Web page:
Taking on staggering numbers of refugees demonstrates compassion, but could it also pose a threat to the U.S.? According to Odyssey, there seems to be opposing views on the subject. Immigration author and journalist Roy Beck compares immigrants to candy. He questions that if only three out of 100 candies are poisoned, is it worth the risk to consume them? Conservative officials believe that taking on refugees will help secure international trades.
President Obama announced in September that the U.S. plans to receive over 10,000 Syrian refugees in 2016. After the terrorist attacks in Paris and San Bernardino left over 130 people dead, the governors of 31 states made it clear they will not accept Syrians seeking asylum, reports Odyssey. Paul Ryan, Speaker of the House, claimed that the U.S. has welcomed refugees in the past, but will not allow terrorists to abuse their act of compassion. He believes it is better to be safe than sorry. Ryan further stated, “The responsible thing is to take a pause in this particular aspect of the refugee program in order to verify that terrorists are not trying to infiltrate the refugee population.”
CNBC reports that the U.S. supports approximately 2,200 Syrian refugees. The screening process takes 18 to 24 months and costs the U.S. millions of dollars, which only adds to the rising debt. The Republican governors believe that this endeavor is unreasonable given the country’s own rising poverty percentage.
The U.S. is not the only country offering asylum. Canada has also agreed to do so. On Dec. 11, 2015, The New York Times announced that Prime Minister Justin Trudeau welcomed Syrian refugees in Toronto. His first words were, “You’re safe at home now.” Each refugee received warm winter coats and toys for their children. To the Canadians, welcoming the refugees was a show of compassion, and there is little concern that doing so could pose a threat to the country.
Although many Canadians support the plan to welcome thousands of Syrians, they are not without their opposition. According to The New York Times, defeated Conservative parties in Canada argued about the timing and details of bringing in more Syrians, but there is no real threat to thwart the program. By the end of February 2016, over 25,000 Syrian refugees will be accepted into the country. Sponsor groups are working hard to raise 28,000 Canadian dollars (20,000 U.S. dollars) for each family. This money will go toward housing, education, and resettlement needs.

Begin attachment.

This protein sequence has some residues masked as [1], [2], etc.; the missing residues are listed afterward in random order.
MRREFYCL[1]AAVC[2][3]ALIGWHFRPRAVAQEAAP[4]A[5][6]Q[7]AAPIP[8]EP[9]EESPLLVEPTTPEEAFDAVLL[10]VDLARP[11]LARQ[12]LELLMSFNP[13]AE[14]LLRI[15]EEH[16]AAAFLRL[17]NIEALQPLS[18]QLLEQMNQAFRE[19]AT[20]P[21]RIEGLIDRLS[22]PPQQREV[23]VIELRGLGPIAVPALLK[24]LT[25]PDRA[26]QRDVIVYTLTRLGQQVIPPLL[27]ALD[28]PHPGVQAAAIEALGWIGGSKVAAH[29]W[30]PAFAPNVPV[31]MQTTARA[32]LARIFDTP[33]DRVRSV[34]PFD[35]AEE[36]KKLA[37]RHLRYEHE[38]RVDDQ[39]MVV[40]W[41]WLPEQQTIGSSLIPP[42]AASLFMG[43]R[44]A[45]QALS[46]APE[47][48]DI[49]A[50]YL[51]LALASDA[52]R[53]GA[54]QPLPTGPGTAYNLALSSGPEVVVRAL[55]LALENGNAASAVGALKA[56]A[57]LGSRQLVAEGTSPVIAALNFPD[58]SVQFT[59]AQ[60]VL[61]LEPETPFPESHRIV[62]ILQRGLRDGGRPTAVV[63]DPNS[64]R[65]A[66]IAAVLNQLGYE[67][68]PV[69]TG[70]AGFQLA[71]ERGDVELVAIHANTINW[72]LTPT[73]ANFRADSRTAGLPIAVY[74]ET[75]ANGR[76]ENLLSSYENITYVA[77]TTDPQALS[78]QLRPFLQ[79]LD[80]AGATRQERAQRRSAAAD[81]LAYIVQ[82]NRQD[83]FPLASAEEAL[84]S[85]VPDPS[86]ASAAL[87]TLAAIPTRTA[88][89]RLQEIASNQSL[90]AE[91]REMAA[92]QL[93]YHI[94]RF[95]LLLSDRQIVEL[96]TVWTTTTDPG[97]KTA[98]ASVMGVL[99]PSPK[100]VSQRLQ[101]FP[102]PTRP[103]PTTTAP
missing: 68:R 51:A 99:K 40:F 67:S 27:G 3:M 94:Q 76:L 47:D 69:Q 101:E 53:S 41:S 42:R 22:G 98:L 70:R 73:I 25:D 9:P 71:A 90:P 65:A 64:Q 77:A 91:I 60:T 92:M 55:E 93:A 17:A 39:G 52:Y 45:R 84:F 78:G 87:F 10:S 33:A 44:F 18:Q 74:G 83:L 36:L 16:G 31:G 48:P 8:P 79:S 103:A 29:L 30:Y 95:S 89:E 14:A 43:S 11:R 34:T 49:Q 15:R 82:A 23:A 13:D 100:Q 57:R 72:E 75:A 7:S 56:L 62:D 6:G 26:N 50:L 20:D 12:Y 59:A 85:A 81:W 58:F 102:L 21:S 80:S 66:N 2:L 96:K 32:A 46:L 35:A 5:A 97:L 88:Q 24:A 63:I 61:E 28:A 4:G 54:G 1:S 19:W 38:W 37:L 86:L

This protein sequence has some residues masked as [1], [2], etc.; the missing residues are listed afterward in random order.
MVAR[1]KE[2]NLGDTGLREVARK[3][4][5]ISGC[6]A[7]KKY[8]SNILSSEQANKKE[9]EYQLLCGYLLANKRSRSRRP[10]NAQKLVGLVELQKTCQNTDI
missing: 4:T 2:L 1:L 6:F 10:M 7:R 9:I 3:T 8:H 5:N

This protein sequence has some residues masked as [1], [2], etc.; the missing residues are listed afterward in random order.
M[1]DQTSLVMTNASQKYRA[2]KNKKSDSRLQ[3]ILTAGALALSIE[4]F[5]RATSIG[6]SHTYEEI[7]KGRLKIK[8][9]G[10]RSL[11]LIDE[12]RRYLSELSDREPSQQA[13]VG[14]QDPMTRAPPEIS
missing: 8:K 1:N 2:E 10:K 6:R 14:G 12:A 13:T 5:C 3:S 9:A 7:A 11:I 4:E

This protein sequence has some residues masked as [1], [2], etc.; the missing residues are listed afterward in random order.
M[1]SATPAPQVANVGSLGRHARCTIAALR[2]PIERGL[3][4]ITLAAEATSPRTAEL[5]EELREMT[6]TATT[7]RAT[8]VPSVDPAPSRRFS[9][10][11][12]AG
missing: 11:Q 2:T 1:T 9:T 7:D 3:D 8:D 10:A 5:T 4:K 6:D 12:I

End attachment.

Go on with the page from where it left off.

According to CNN, things are a bit more complicated in the U.S. It is up to the federal government to determine who will and will not be received by the country, however, without the participation of the states, the task becomes much more arduous. American University law professor Stephen I. Vladeck admits that a state cannot legally object to supporting asylum seekers, but they can refuse to cooperate.
Odyssey believes that despite the pros and cons for offering asylum, countries will continue to ponder the dilemma between showing compassion and protecting the borders. If only a few of the candies are poisoned, is it worth the risk of consuming them? Compassion is a novel idea, states CNN, but what about the cost? Given recent events, people are wondering whether taking on so many refugees in the U.S. could pose a threat to the country.
By Rowena Portch
CNN: Paris Attacks Syrian Refugees Backlash
New York Times: Syria Refugees Arrive in Canada
Odyssey: Pros And Cons Of Syrian Refugees In The USA
Featured Image by Mark Knobil Courtesy of WikiMedia Commons – Creative Commons License